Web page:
Dracula Untold doesn’t so much un-tell the mythos of the iconic vampire that’s been presented to various degrees of eloquence to readers and cinema-goers since the publication of Dracula as it perverts the history that presumably influenced Bram Stoker. The film, ostensibly set in the 15th century, also takes the real-life Vlad the Impaler as its inspiration for Dracula, but it reimagines the psychopathic butcher of tens of thousands as a noble ruler, played by Luke Evans, driven to self-sacrifice when the menacing Mehmed (Dominic Cooper), head of the Ottoman empire, demands 1,000 Transylvanian boys, including Vlad’s own son (Art Parkinson), as recruits for his child-slave army. It’s a story arc that wouldn’t be out of place on Game of Thrones, except it lacks for the HBO program’s dense and surprising dramatic reflexes.
A former child slave himself, Vlad broods over this predicament, attempts to “negotiate” with his Turkish terrorizer in a gesture of Obama-like reconciliation, broods again, then obligatorily strikes a Faustian bargain with a master vampire (Charles Dance) who resides in a nearby bat cave. Granted superhuman strength to slay his enemies, Vlad will revert to his human form only if he can resist sucking blood, a crisis of consciousness that, as delivered by first-time director Gary Shore, plays out across a series of mushy heart to hearts—and eyes to neck—with his wife, Mirena (Sarah Gadon), and incomprehensible battle sequences that, in their predetermined sense of momentum, suggest video-game cutscenes.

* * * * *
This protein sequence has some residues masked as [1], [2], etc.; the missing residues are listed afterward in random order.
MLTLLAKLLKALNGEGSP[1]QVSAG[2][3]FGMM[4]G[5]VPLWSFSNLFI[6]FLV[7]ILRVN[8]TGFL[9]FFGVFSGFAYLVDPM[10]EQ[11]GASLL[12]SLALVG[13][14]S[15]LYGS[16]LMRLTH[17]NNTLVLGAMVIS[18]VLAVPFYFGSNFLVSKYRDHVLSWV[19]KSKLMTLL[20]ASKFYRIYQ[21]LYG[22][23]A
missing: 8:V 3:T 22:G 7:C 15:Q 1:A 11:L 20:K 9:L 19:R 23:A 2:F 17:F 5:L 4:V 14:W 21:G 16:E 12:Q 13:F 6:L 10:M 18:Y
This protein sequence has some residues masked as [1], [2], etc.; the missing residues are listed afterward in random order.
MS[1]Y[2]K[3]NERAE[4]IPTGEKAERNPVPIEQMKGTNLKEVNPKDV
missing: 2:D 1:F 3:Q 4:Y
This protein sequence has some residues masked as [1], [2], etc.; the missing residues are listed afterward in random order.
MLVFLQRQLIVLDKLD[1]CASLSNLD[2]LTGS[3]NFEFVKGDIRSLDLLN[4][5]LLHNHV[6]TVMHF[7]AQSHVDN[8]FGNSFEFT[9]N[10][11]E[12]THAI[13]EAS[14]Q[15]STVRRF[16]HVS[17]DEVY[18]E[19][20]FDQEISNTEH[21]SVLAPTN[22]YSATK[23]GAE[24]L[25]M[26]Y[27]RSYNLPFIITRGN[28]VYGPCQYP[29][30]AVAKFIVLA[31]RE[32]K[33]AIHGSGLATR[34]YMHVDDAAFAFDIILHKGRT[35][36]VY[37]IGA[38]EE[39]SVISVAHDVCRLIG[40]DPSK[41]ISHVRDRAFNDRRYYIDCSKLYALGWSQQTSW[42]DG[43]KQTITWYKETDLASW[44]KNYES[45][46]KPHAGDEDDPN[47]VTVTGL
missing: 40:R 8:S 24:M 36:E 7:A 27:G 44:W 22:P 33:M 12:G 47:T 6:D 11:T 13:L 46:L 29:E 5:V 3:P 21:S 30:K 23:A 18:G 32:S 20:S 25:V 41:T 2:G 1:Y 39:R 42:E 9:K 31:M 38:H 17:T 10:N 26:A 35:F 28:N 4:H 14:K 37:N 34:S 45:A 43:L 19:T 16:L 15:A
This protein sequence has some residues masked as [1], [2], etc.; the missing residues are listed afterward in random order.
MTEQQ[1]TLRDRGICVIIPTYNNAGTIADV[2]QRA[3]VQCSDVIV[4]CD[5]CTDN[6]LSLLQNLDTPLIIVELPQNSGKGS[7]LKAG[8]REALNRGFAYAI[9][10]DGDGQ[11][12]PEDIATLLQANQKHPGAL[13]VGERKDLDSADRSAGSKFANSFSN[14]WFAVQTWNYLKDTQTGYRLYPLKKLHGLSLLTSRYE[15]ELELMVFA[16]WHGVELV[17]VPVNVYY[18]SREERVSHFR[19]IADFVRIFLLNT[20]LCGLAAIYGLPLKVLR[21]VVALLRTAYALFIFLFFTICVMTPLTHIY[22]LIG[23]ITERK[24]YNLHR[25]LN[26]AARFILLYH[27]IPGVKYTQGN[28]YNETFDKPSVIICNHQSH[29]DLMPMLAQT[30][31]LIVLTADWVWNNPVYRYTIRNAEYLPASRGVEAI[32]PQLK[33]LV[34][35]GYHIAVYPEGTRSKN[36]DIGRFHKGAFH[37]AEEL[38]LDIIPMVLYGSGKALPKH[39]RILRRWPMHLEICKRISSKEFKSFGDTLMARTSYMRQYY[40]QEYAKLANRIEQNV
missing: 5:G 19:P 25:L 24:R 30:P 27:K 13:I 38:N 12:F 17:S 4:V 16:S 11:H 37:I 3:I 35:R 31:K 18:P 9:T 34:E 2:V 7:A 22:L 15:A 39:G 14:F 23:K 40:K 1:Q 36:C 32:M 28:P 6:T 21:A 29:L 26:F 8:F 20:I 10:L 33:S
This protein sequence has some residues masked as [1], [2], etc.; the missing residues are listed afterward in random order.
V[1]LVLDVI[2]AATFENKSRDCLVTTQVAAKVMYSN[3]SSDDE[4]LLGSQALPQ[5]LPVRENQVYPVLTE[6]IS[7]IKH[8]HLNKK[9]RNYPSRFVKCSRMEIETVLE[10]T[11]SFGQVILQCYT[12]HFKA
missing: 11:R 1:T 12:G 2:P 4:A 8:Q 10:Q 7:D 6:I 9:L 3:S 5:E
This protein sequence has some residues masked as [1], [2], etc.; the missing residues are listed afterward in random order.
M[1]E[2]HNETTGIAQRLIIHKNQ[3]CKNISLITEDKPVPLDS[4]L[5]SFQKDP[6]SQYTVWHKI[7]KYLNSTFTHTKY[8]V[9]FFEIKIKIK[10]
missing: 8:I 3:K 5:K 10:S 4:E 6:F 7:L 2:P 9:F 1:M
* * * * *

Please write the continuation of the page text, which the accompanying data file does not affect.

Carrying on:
It isn’t the desire for power or infamy, but the tragedy of familial loss, that pushes Vlad toward closing the master vampire’s deal in the manner he hadn’t originally planned. He thus corroborates the film’s insipid commitment to giving Dracula the full-on Maleficent treatment. It is, though, worth mentioning the subtle, if dully solemn, thematic resonance of a shot of three wise monkeys lying on a table in one scene, as Vlad’s transformation into Dracula is a rebuke to the more popular understanding of the pictorial maxim as a representation of a person’s willful ignorance. But like the scene-stealing Dance, who cuts a mean figure as his ancient vamp delectably dances the long fingernails of his hand along Vlad’s sword, it’s a mere blip of inspiration in a muggy spectacle of uninspired CGI and hollow moralizing.